Saturday, March 13, 2010

"Did your vagina, like, fall off?"

This is a funny story. Sort of.

A few months ago, when I was monologue-ing about how poor maternity care is in the United States and how much better it is in so many countries, one of my collaborators told me that it is much worse in some places. She pointed out that in some parts of Brazil, the c-section rate is 89%. Gasp! Now remember to exhale.

We lamented over our many fellow sisters Saints in Brazil who we believed were being led like lambs down the path of increasing unnecessary interventions that eventually ends at the knife. I was in a fury for a few days and I even vowed to have this book translated into Portuguese.

Later, I discussed this statistic with another friend and neighbor who is a doula. "Can you believe it? 89%!"

According to my friend (who knows everything or purports to) the c-section rate is that high in Brazil because women there are told that if they give birth vaginally that their vaginal tract will never be the same and sex will never be as pleasurable. Thus, most of these c-sections are elective.

Then she told me a story about a Brazilian woman she knows who came to this country and when she got pregnant wanted to plan her c-section, but her doctor (good for him or her) said, "What? Why? There is no reason for a c-section." Rather than switching doctors, she listened and had her baby vaginally.

Later, when her family and friends heard that she had given birth vaginally, they were shocked. Jaws dropped, and one friend said, "Oh my gosh, did your vagina, like, fall off?"

Okay, that is funny. At first. Then it's sort of sad. What is even sadder is that until not that many years ago, I used to believe something similar. Luckily, God sent me the people and experiences I needed to set me straight.

It is interesting to me how belief systems change. Most of us have had limiting beliefs such as this at different times in our lives--such as where babies come from, or what falling in love is like. But we eventually let go of limiting beliefs and replace them with new ones. We all have about a million beliefs, not just religious doctrinal beliefs, but beliefs about how people view us, how our children are/should be, what is the best kind of diet to eat, what constitutes a good deal, etc. In John Stienbeck's novel, East of Eden, the narrator's mother refuses to believe in airplanes. The fact that she had seen them, didn't matter.

Since I am studying behavioral science in hypnotherapy school, I am very interested in the process people go through when they do let go of beliefs and adopt news ones. I'm still processing it--maybe gestating is a better word. But one day, for sure, I will deliver it as a blog post.

Getting back to vaginas falling off, I would really like someone who has lived in Brazil recently to chime in and corroborate or refute some of this and maybe throw out some ideas on how to help our Brazilian sisters.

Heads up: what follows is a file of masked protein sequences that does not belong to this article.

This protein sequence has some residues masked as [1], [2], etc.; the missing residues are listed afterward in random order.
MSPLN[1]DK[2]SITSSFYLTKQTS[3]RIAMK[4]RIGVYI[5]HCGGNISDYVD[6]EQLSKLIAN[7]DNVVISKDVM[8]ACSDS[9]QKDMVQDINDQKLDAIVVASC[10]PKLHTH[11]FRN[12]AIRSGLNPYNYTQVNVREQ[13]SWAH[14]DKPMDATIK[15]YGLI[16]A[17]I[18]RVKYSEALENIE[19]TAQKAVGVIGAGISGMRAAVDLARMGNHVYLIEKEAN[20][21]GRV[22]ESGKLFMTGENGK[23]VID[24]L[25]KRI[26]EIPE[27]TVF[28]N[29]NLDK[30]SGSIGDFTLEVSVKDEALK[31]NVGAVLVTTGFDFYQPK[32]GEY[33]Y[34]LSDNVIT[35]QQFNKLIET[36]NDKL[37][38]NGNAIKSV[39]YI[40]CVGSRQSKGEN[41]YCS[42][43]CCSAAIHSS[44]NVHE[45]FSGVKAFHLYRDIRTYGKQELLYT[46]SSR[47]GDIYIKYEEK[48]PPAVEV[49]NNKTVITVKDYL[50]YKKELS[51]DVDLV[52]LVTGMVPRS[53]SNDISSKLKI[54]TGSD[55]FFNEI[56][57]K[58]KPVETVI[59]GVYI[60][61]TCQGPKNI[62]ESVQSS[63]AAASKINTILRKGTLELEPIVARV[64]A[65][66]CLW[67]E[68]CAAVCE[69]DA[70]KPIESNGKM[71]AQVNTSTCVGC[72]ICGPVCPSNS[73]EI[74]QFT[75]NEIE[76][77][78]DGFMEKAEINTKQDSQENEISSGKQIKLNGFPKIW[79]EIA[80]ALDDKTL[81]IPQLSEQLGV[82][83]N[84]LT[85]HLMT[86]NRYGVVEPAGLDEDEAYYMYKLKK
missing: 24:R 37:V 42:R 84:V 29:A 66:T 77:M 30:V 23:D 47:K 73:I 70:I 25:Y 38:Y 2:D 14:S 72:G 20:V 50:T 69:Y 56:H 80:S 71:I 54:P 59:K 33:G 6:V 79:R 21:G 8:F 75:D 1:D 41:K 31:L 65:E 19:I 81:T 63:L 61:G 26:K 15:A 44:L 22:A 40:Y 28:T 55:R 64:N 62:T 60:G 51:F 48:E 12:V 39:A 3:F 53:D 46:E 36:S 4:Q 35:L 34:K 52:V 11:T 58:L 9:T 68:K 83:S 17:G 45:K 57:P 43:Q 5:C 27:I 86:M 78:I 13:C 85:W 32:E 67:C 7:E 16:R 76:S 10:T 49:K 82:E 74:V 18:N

Some hot mommas in Brazil. Okay, I have no idea if any of them are actually moms. But if they are, their c-section scar doesn't show in a Brazilian bikini.


  1. I haven't heard about this and its appalling and interesting. One of the sisters from our ward (but recently moved) is from Brazil, but she gave birth to both children here in the US. I might have to message her.

    Have you heard about the birth practices in El Salvador? We know a sister who served her mission there and then returned there to marry afterwards. Her El Salvadorian husband and she lived there for 3ish years and she gave birth to 2 of their 3 children there. Shes expecting #4 soon. She and I are not close by any means, but via stories from her brother and mother I was told that she labored alone in a small, dingy room on a flat cold (or hot depending on the season)metal table. Her mother (who flew in the the US) was not allowed to be present. Her husband wasn't present, but allowed small visits. There were no pain killers to even offer. She was left alone until she was pushing. Then and only then did a doctor attend to her. I'm sure I'm leaving something out. If I can get a better statement from her mom I'll pass it on.

  2. I can vouch for this. I served a mission in Brazil and I knew a number of women who opted to have elective c-sections prior to their due dates. I remember at least two pregnant women who recounted horror stories that they had heard about vaginal birth (excessive tearing, etc.) and said that they were going to schedule c-sections to avoid the pain and disfigurement that they associated with vaginal birth.

    In fact, in Portuguese when you refer to a "parto natural" (natural labor), it better translates as "vaginal birth." I never heard anyone talk about unmedicated birth, although to be fair I don't hear all that many Americans talk about it either.

    If you decide you want some Portuguese translation done, let me know! Busca knows how to find me.

  3. Thanks for the insights, Missy. That is interesting that natural birth means vaginal birth to them. Thanks for the translation offer. We may need you. The Brazilian sisters may need you.



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